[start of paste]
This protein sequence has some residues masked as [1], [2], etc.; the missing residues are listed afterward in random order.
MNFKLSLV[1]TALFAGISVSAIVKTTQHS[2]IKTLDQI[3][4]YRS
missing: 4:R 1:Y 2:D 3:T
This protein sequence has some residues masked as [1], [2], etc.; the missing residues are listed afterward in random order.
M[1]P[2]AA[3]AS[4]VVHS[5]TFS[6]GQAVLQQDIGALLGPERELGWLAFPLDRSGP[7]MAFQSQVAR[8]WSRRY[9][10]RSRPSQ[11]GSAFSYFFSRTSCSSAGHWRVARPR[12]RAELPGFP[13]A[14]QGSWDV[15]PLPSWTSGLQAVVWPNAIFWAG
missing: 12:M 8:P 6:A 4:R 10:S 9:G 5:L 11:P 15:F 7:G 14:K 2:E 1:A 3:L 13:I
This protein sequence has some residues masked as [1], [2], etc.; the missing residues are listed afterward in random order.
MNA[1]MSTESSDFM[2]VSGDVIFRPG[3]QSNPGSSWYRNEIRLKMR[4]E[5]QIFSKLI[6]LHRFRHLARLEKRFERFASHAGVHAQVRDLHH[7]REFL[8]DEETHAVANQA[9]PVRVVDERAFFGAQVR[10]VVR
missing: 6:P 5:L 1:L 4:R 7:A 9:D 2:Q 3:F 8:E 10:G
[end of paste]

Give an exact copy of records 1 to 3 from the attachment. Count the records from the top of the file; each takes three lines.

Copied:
This protein sequence has some residues masked as [1], [2], etc.; the missing residues are listed afterward in random order.
MNFKLSLV[1]TALFAGISVSAIVKTTQHS[2]IKTLDQI[3][4]YRS
missing: 4:R 1:Y 2:D 3:T
This protein sequence has some residues masked as [1], [2], etc.; the missing residues are listed afterward in random order.
M[1]P[2]AA[3]AS[4]VVHS[5]TFS[6]GQAVLQQDIGALLGPERELGWLAFPLDRSGP[7]MAFQSQVAR[8]WSRRY[9][10]RSRPSQ[11]GSAFSYFFSRTSCSSAGHWRVARPR[12]RAELPGFP[13]A[14]QGSWDV[15]PLPSWTSGLQAVVWPNAIFWAG
missing: 12:M 8:P 6:A 4:R 10:S 9:G 5:L 11:P 15:F 7:G 14:K 2:E 1:A 3:L 13:I
This protein sequence has some residues masked as [1], [2], etc.; the missing residues are listed afterward in random order.
MNA[1]MSTESSDFM[2]VSGDVIFRPG[3]QSNPGSSWYRNEIRLKMR[4]E[5]QIFSKLI[6]LHRFRHLARLEKRFERFASHAGVHAQVRDLHH[7]REFL[8]DEETHAVANQA[9]PVRVVDERAFFGAQVR[10]VVR
missing: 6:P 5:L 1:L 4:R 7:A 9:D 2:Q 3:F 8:E 10:G